Less than four months after acquiring its third property in Hong Kong, co-living operator Weave has purchased its fourth and largest building in the Asian financial hub, according to sources familiar with the transaction who spoke to Mingtiandi.
The Warburg Pincus-backed company is reportedly the beneficiary owner of BVI-incorporated Anchor Street Investment Limited, which agreed to buy the 141-key Silka West Kowloon Hotel from Golden Wheel Tiandi Holdings for HK$515 million ($66 million), according to a stock exchange announcement by the Nanjing-based developer.
Having acquired the hotel for approximately HK$13,800 per square foot of gross floor area, or the equivalent of HK$3.65 million per key, Anchor Street plans to convert the property into a 250-room co-living location.
The acquisition near the high-speed rail terminus in the city’s West Kowloon area comes as Weave prepares to open a 95-room property in Hung Hom and is the latest in a series of launches by co-living operators in the city within the past 12 months.
Weave Widens Its Net in Hong Kong
Under the terms of the deal, Anchor Street has agreed to acquire one hundred percent of the equity in a shell company that owns the hotel at 48 Anchor Street as well as take on responsibility for an associated shareholders’ loan of approximately HK$179 million.
A deposit of HK$51.5 million has already been paid on the property, with the balance to be settled at completion, which is expected to take place on 31 January 2020.
While declining to comment on reports of this latest transaction, Weave’s founder and CEO, Sachin Doshi, told Mingtiandi his company has now invested a total of $300 million into its Hong Kong co-living projects since its inception two years ago.
The 250-room West Kowloon property would expand Weave’s portfolio of existing and planned shared living locations across four of Hong Kong’s key commercial hubs, and would bring its total room count to 625, including the 160-room Weave on Boundary in Prince Edward, the 95-room Weave on Baker in Hung Hom, and an upcoming location in Sheung Wan with a planned 120 rooms.
Located a five-minute walk from the Olympic metro station, the hotel is two stops from the International Finance Centre in Central and a ten minute walk from the shopping hub of Mong Kok.
The high speed rail terminus at Hong Kong West Kowloon Station, which connects Hong Kong to mainland China, is a ten minute drive from the property.
Targeting Untapped Demand
Weave founder Sachin Doshi, speaking to Mingtiandi previously about the opening of Weave on Baker, said that there is a “huge untapped demand” for co-living in Hong Kong due to unaffordable rents in the city and a limited supply of well-designed, good quality studio accommodation.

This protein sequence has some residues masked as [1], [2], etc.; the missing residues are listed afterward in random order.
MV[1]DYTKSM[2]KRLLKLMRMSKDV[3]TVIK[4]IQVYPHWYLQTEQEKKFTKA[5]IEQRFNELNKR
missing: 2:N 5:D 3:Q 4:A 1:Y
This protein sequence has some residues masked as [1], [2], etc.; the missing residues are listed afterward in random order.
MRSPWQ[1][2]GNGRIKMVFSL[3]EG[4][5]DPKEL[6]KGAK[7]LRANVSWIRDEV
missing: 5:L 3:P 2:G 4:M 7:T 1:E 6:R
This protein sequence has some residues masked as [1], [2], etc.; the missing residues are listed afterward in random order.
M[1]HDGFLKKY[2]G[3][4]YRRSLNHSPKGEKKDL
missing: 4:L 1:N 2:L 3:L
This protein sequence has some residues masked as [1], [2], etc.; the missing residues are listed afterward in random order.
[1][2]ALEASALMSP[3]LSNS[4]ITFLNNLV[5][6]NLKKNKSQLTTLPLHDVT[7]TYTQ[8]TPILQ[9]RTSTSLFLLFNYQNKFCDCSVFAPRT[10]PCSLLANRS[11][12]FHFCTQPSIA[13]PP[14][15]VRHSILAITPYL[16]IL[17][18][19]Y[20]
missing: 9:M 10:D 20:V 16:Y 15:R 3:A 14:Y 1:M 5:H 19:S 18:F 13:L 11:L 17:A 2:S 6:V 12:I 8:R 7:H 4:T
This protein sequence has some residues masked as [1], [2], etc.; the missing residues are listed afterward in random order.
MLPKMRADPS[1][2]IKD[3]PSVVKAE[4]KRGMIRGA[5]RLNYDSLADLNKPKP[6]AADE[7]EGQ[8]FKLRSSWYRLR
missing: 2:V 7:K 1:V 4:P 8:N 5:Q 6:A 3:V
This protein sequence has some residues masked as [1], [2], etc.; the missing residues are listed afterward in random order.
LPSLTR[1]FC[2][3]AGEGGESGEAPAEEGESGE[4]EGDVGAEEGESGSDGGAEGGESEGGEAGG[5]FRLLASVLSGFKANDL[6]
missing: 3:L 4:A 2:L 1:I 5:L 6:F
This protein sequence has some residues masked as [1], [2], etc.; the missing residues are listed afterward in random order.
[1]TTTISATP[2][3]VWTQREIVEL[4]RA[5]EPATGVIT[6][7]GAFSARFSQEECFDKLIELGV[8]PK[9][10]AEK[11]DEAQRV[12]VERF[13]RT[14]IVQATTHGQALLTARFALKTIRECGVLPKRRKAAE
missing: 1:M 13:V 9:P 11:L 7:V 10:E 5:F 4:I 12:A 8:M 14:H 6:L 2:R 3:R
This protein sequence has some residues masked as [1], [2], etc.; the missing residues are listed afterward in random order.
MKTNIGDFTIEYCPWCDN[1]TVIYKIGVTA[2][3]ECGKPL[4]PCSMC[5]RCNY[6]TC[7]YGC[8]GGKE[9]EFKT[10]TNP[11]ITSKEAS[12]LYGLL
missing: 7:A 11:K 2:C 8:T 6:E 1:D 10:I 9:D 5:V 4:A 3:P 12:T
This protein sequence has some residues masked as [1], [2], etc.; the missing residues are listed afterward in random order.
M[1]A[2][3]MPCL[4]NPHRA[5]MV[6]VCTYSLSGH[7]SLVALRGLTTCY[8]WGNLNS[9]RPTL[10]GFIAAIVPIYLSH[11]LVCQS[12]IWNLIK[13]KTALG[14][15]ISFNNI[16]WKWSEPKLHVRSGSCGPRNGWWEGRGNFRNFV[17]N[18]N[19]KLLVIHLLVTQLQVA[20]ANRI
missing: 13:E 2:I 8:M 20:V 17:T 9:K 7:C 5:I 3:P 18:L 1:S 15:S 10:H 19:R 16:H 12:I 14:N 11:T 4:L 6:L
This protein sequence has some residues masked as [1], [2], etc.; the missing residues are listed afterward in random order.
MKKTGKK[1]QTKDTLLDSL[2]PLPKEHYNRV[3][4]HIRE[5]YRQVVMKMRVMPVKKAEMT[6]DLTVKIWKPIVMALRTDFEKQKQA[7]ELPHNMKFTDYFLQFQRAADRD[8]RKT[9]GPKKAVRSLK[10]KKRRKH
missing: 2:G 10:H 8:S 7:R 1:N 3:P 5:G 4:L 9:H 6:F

Rooms at the upcoming Weave on Baker, which is due to open in November, cost up to HK$12,000 per month, which gives residents the use of 2,100 square feet of communal living space spread across two floors including kitchen facilities, a communal living room and a gym.
Just four days ago, rival operator Hmlet announced that it is opening a 57-room location in Mong Kok, the company’s largest en bloc property in Hong Kong, with co-founder Yoan Kamalski saying that expats and “internationally minded locals” are driving demand.
Dubbed Hmlet Zion Apartments, prices start at HK$11,000 per month for a fully furnished room without a bathroom.
Golden Wheel Sells as Hotel Bookings Collapse
The developer said in its bourse filing that it expects to make a gain of approximately HK$70 million from the disposal, with the sale providing a “good opportunity for the group to realise its investment” and inject capital for further development of its hotel business in China.
Golden Wheel Tiandi’s decision to sell coincides with a collapse in hotel bookings in Hong Kong amid four months of on-going social unrest.
According to analysts STR, occupancy in the Asian financial hub’s hotels plunged to 64 percent in August, representing a drop of 30 percent, while revenue per available room almost halved to HK$694.
Just three weeks ago, the city government had to cancel the sale of a commercial site located on Hong Kong’s former airport that required at least 30 percent of the eventual gross floor area to be used for a hotel after all of the bids submitted failed to reach the auction minimum.